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'New' car question... (Accord perhaps)


Coytee
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With 270,000 miles on my Camry, I need to get a new car.

Been looking around, contemplating a new car (as in 2022).  Couple months ago, an old business partner of mine, son died.  I knew his son since he was in high school and later, came to work with us.  He moved to Nashville, bought a 2019 Accord Hybrid Touring (which I understand is their top version)

 

Today, that car new, is 41,000.  So, it's a 2019, has 15,000 miles on it, asking price is $30,000.  It's been sitting still for six months since his sons passing.  Drove it yesterday, drives totally fine (and EARILY quiet!)

 

Do you buy this car or, go to a lesser model BUT, new (2022) and buy the new one for the same $30,000?

 

I get OCD with analyzing details and am stuck on the pros/cons.

 

Would I buy a NEW Touring edition for 41,000?  Nope.  Frankly, I might LIKE it as it's got the sun roof and some goodies.....but in the end, a car is transportation and a depreciating asset so I'd buy a lessor model for the $30K.  To which I now think....well, for the same amount, I can get the nicer version but it's got some miles on it HOWEVER, I know the source of those miles.

 

Thoughts?  

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My opinion (which with .99 gets you coffee at McDonalds) is to go with the 2019. Consumer Reports gives them nearly identical ratings. They also say "The Hybrid has a 2.0-liter four-cylinder engine and dual electric motors, which give it a phenomenal fuel-economy rating of 47 mpg overall." What's gas going for in K'ville? It's $4 in the mid-State.

The resale value of each in say 5 years, will not be significantly different and if fuel continues to rise, the 2019 may be more valuable. As for the age & mileage, it's a Honda; what's the question?

 

If it was truly "just transportation," you'd buy another Camry. I say if you like the Touring model, go for it. And pass the gas stations...

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FWIW I think buying a 2 year old vehicle is probably the smartest way to go. Letting the original owner take the big hit . The hit isn't as much as it used to be but its still considerable . You do lose out on some warranty , which all you have to do is answer the phone the next time it rings and someone will be offering you one.

I personally prefer the more optioned vehicle and once you've had it a little while no one will be more impressed with a 2022 vs a 2019.I tend to drive the wheels off a vehicle so for me , the enjoyment of the additional options over 10++++ years far outways the additional cost spread out over those same years.

That being said I bought a new 2020 Duramax Chevy HD in 2019 but I really wanted the 10 speed vs 6 speed Transmission .I use it mostly for towing and it is amazing ! I started looking at used vehicles but it ended up at the time that I could go new for only about 5K more, gain a few new features and a new warranty.The market was different then.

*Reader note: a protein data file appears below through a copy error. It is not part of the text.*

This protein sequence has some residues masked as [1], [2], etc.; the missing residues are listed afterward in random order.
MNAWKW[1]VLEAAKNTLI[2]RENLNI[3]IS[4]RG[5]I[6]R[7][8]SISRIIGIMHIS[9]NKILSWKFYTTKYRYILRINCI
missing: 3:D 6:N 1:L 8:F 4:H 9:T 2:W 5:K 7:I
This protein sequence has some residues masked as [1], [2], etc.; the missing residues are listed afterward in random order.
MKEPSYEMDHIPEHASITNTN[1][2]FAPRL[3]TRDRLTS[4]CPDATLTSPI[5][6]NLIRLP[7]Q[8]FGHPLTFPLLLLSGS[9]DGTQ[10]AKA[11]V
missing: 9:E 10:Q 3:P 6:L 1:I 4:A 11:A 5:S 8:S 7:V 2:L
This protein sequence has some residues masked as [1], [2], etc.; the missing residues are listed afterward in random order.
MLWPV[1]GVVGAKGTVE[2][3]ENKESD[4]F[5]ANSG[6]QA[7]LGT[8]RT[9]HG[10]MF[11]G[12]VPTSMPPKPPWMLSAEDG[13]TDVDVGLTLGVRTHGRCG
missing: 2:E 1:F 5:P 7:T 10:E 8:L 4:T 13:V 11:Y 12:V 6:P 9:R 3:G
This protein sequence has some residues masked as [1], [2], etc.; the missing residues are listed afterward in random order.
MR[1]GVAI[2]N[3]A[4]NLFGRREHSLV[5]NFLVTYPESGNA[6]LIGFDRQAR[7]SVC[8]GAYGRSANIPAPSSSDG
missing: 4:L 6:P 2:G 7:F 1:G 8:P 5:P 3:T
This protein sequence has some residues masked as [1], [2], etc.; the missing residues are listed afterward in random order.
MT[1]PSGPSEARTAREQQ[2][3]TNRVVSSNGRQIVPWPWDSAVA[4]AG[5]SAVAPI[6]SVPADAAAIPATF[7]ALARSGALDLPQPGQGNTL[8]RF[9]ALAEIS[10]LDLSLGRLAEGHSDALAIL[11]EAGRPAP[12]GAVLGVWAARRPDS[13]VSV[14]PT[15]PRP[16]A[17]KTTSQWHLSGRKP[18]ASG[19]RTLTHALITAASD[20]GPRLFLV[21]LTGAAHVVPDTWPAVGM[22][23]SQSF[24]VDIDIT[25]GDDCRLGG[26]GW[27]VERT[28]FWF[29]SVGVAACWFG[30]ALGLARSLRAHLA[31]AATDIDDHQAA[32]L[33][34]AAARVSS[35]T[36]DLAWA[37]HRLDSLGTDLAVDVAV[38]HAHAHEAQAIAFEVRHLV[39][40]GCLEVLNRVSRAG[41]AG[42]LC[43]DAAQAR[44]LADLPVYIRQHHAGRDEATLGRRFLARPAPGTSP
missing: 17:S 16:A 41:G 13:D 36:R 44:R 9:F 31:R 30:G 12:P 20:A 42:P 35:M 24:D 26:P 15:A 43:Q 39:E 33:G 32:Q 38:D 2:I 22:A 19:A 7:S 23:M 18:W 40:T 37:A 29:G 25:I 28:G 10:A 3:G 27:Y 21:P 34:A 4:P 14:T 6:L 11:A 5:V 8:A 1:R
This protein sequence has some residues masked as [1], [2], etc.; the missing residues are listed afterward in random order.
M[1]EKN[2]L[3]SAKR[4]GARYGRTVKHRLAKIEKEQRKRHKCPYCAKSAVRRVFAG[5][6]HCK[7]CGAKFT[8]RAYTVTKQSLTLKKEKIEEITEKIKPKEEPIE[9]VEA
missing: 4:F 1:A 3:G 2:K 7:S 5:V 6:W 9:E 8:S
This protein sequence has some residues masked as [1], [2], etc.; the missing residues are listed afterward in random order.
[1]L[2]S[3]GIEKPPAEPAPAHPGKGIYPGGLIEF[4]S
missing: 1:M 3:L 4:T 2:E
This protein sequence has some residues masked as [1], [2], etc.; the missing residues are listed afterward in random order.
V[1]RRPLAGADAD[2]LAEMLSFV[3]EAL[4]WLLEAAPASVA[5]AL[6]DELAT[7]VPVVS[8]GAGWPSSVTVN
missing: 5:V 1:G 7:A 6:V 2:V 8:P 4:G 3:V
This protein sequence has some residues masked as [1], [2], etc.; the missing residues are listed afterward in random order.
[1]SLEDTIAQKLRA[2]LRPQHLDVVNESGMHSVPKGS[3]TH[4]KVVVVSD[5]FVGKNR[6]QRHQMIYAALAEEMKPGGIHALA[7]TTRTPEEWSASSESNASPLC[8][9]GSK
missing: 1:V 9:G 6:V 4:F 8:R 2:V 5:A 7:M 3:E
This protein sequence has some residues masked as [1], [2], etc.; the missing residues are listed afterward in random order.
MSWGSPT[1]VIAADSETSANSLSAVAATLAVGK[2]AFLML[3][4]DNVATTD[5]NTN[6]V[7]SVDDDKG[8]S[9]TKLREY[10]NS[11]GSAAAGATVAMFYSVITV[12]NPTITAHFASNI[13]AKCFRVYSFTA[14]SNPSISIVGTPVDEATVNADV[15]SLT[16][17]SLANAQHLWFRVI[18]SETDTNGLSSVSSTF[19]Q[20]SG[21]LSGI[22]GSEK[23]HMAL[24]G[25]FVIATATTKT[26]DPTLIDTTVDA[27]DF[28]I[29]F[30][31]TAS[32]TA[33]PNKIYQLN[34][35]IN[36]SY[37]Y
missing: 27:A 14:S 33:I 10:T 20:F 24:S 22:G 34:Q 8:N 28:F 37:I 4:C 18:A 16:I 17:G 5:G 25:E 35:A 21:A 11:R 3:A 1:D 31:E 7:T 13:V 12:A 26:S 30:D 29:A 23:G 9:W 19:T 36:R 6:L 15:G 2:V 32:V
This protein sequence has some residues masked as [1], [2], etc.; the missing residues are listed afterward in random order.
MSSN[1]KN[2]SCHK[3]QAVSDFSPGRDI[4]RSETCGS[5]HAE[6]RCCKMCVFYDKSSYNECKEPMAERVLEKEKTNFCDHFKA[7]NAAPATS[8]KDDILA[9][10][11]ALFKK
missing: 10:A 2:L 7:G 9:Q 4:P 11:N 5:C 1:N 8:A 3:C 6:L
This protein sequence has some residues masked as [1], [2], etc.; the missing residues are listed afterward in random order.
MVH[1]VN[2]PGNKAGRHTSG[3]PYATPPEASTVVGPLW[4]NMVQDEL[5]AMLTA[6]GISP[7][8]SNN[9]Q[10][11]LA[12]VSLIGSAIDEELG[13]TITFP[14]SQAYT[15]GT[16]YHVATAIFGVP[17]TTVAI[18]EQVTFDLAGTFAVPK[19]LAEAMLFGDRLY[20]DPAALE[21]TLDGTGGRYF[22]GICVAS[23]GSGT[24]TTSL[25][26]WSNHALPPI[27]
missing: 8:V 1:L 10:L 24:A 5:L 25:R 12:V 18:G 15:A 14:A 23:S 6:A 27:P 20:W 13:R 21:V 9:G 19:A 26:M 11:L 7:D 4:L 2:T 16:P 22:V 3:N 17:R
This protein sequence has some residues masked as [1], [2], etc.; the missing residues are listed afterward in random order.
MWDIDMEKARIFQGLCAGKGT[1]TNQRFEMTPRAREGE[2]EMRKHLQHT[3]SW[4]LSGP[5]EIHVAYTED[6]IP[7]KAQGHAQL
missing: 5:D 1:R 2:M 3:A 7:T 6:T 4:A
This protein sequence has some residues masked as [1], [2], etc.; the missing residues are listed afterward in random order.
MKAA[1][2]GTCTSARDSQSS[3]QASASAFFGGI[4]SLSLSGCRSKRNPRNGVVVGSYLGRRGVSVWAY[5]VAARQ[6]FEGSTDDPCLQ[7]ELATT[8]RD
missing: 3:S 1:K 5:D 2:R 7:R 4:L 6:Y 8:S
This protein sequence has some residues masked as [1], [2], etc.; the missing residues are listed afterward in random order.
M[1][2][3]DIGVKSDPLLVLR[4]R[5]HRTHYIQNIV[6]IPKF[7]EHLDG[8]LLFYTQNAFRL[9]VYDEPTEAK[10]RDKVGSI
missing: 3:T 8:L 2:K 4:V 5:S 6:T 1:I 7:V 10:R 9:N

If you buy the used one just make sure you can get your money or most of it back out of it if you decide you don't like it . This way you can move on easily , won't be as easy with a new one .

Bottom line .....Even I don't listen to me but those are my thoughts  .

 

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Ok, so you are generally mirroring some of my thoughts.

Though to be clear, I would NOT buy a 2022 version of this so in my way of thinking, I'm spending $30K.....do I want 30K for a new, 2022 hybrid Accord ("normal") or do I want $30K for a 3 year old under-driven fancier version of the same car.

 

I do like the heads up feature, the sunroof....  BUT, I'm a convertible guy so a sunroof is also a bit frustrating for me since it's not a full drop top.  (wife's car has sunroof and I NEVER use it)

 

It must have been parked under a tree that spits out sap.....  the entire thing looks like it's not been washed in 20 years.  I'm hoping it's just dirt and a good wash will take it off.  If the car WAS say, 20 years old, I would instead, conclude that the paint is fading and these are splotchy spots.  Again, knowing the family, their stuff is kept in nice shape so I'm concluding it's simply dirt/junk that's accumulated on it from sitting under a tree for several months.

 

I appreciate the thoughts and kick in the pants.

 

 

 

 

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The parked under a sap tree would bum me out. I am OCD on all our vehicle appearance so this is my red flag. Since you know the owner ask if you can take it somewhere for a good washing and look the paint over for acid etching of the clear coat. Honda quality or not, paint damage is paint damage. And if the clear is damaged the depreciation will be far greater. 

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I have a 2021 accord hybrid.   Love it. Couple major tweaks for 2021, but not 10k+ worth.   I would say scoop it up all things considered.  See if there is any wiggle room.  I have had a new car every couple years and I bought this car thinking I wouldn't like it.   I won't be getting rid of it any time soon.